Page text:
BATTLELINK Utility Low Profile Stock

I am just going to say up front that I really, really like this stock. After spending some time with it, I think my appreciation for the stock has grown out of 3 main factors: the overall length of the stock, the shape of the butt plate, and the useful storage. It also manages to offer a lot of functionality without weighing a ton at just 8.75 ounces.

The overall length of the stock is a bit longer than what you may be used to. The result is a stock that I can leave in the first position and have it fit me with or without a plate carrier. This is the only stock that I have tried where this is true. Typically, I have to switch between the first and second positions depending on whether or not I am wearing a plate carrier.

The rear of the stock offers several sling attachment points and a butt plate that is well shaped to support pivoting the rifle up from low ready.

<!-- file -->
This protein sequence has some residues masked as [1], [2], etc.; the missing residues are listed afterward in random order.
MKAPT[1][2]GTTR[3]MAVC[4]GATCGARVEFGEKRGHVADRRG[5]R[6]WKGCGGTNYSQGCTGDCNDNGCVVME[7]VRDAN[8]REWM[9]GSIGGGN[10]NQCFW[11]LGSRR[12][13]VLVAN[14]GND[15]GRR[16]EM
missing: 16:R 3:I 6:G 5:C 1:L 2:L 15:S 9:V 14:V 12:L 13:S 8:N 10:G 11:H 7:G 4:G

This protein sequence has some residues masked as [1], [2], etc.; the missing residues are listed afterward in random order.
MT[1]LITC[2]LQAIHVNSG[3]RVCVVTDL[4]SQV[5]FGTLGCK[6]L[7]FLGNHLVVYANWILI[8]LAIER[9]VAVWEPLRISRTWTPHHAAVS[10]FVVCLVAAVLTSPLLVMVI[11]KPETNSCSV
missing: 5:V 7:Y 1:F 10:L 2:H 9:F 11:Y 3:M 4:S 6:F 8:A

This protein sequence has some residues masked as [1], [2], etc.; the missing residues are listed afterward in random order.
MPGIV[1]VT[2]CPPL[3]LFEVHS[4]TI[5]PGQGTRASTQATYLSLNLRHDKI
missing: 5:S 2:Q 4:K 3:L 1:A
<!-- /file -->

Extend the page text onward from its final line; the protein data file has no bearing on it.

The shape of the butt plate is a small and seemingly insignificant detail, but in this case, it makes a difference. Many stocks on the market are basically just flat which generally works pretty well. However, the BATTLELINK stocks have a small section of the butt plate that angles away from the shooter. This creates a natural hinge point for when you move from low ready to acquiring your target. This small angled section lets you keep good contact between your stock and your chest, even when you are still in the low ready position. It is subtle but effective.